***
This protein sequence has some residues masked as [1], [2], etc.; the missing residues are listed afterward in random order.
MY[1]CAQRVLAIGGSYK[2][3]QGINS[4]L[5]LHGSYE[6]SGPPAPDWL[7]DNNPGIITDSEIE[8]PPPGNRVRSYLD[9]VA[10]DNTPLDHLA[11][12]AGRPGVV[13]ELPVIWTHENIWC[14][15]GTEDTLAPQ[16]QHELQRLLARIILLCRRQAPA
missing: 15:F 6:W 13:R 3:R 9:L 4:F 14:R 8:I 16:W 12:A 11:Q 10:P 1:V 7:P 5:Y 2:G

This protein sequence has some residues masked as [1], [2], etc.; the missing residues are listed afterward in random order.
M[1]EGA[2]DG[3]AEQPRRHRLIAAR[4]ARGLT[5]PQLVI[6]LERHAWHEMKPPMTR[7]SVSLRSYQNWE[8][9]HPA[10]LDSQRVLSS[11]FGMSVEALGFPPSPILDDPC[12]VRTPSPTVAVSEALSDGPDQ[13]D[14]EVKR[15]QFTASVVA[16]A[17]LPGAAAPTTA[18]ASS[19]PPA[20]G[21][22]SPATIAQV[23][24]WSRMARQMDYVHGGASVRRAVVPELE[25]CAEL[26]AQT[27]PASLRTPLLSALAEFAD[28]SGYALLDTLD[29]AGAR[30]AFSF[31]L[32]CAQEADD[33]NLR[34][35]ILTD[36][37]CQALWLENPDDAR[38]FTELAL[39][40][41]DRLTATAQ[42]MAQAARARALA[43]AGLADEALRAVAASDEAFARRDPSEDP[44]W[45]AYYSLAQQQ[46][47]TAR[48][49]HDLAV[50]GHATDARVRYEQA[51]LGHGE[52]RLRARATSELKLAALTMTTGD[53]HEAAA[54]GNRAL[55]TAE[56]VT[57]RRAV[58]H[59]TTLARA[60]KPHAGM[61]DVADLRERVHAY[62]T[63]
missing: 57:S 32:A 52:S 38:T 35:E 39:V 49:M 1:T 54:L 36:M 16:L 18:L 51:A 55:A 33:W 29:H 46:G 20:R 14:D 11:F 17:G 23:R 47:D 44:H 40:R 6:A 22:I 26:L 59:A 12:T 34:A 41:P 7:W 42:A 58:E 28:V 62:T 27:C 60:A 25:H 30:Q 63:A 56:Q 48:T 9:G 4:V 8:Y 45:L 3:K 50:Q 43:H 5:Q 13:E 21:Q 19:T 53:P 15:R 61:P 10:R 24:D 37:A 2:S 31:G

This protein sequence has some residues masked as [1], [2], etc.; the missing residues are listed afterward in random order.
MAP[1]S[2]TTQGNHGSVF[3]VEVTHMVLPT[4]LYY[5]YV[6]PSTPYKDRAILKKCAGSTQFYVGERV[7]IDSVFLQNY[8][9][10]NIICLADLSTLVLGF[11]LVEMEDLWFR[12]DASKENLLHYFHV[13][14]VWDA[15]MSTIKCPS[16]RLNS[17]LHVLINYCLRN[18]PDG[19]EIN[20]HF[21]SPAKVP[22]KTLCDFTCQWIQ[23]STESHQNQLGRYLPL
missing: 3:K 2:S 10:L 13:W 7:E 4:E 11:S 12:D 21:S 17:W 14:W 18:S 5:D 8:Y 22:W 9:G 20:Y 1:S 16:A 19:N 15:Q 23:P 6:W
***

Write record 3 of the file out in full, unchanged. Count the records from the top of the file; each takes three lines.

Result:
This protein sequence has some residues masked as [1], [2], etc.; the missing residues are listed afterward in random order.
MAP[1]S[2]TTQGNHGSVF[3]VEVTHMVLPT[4]LYY[5]YV[6]PSTPYKDRAILKKCAGSTQFYVGERV[7]IDSVFLQNY[8][9][10]NIICLADLSTLVLGF[11]LVEMEDLWFR[12]DASKENLLHYFHV[13][14]VWDA[15]MSTIKCPS[16]RLNS[17]LHVLINYCLRN[18]PDG[19]EIN[20]HF[21]SPAKVP[22]KTLCDFTCQWIQ[23]STESHQNQLGRYLPL
missing: 3:K 2:S 10:L 13:W 7:E 4:E 11:S 12:D 21:S 17:W 14:W 18:S 5:D 8:Y 22:W 9:G 20:Y 1:S 16:A 19:N 15:Q 23:P 6:W